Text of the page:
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Channel Check by Kevin Amrhein Point of View

It starts with reminding retail partners that the wholesale function does not add to the cost of doing business but provides a mechanism to support company growth.

By  Kevin Amrhein

Some retailers see reducing business with wholesalers as a way to increase their margins. How does the wholesaler change that perspective?

This question, hurled from the stage a half-hour into a session at The Council’s annual Wholesale Insurance Leadership Forum in April, describes a key challenge for wholesale brokers today. As I broached the issue with attendees, I found them confident in the notion that wholesale intermediaries are well positioned to help retail and carrier partners improve the profitability of their business.

How, you say?

It starts with reminding retail partners that the wholesale function does not add to the cost of doing business; rather, it provides a mechanism to support agency growth.

“Retailers should ask, ‘Why should we chase 20 carriers when the wholesaler could identify competitive markets for us?” says Dan Real, president of ECC Insurance Brokers. From this point of view, using a wholesaler is imperative to the retail broker hoping to outsource variable costs associated with marketing and placing a risk.

Other members emphasized the other side of the equation: Wholesalers help carriers save money by helping them market their products efficiently. Carriers that distribute through a wholesaler can reduce the processing and personnel expenses associated with maintaining a vast retail-marketing network. Carriers pass along the savings, ultimately keeping the cost of doing business down.

Wholesalers are also trying to educate retail agents and brokers that the wholesale distribution channel is more than a series of portals connecting brokers and carriers. In addition to the transactional brokerage function, many wholesale brokers act as decision maker. Carriers are willing to extend the vital underwriting function and binding authority to trusted wholesaler partners, even in turbulent markets.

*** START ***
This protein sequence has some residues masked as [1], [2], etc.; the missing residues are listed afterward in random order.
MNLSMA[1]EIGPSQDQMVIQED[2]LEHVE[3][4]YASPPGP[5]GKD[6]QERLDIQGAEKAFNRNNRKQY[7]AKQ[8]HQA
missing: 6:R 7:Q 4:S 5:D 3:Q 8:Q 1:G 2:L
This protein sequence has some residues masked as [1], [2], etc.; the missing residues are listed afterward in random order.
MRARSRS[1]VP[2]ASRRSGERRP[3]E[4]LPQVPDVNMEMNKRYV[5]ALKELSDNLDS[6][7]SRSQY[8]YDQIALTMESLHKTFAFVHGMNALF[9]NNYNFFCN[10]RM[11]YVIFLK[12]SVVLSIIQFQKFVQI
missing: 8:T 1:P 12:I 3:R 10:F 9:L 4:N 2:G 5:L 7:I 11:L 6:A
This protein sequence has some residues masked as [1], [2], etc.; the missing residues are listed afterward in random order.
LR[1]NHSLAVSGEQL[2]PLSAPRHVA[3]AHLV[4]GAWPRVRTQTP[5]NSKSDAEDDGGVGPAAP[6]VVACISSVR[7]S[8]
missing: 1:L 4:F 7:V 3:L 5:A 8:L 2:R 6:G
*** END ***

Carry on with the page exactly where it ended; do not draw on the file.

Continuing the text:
When they have more authority over risk selection and placement, wholesalers can reduce the workload of carrier staff while providing faster turnarounds for retail agents and their clients.

“Maintaining credibility prevents decisions on authority from being market driven,” says Wayne Carter III, president of Target Capital Partners, a managing general underwriter. “Credibility in audits, performance and other issues is what preserves and expands binding authority.”

For other Council members, the key issue is how to alleviate the commonly expressed fear of retail brokers who are skeptical of filtering risks through a wholesaler owned by a competitor. Terry Moore, principal and director of the Small Business Division and Program Group for B&B Programs, a division of Barney & Barney, says his firm took specific steps to allay those concerns. Program operations are stationed in a separate workspace, walled off and on a separate floor from retail. Program operations are also performed on separate management software. “We were judicious in making sure we kept the wholesale operation completely separate,’’ Moore says. “We treat B&B like everyone else.”

Wholesalers operate as a lifeline for smaller retailers struggling to maintain viability. “For smaller retailers, wholesalers can play the role of equalizer in markets favoring larger brokers,” says Christopher Day, president of E&S Primary Casualty Division for Navigators Group. Many accomplish this through their pre-screening capability, he says. This helps smaller retailers with limited resources in collecting and transmitting all the necessary information to bind the risk. In Day’s case, this function is essential to his carrier’s goal of getting policies out quickly.

In terms of retailers gaining a better understanding of the importance of wholesale distribution, there are few resources more beneficial than the perspective of the carriers that absorb the risk.

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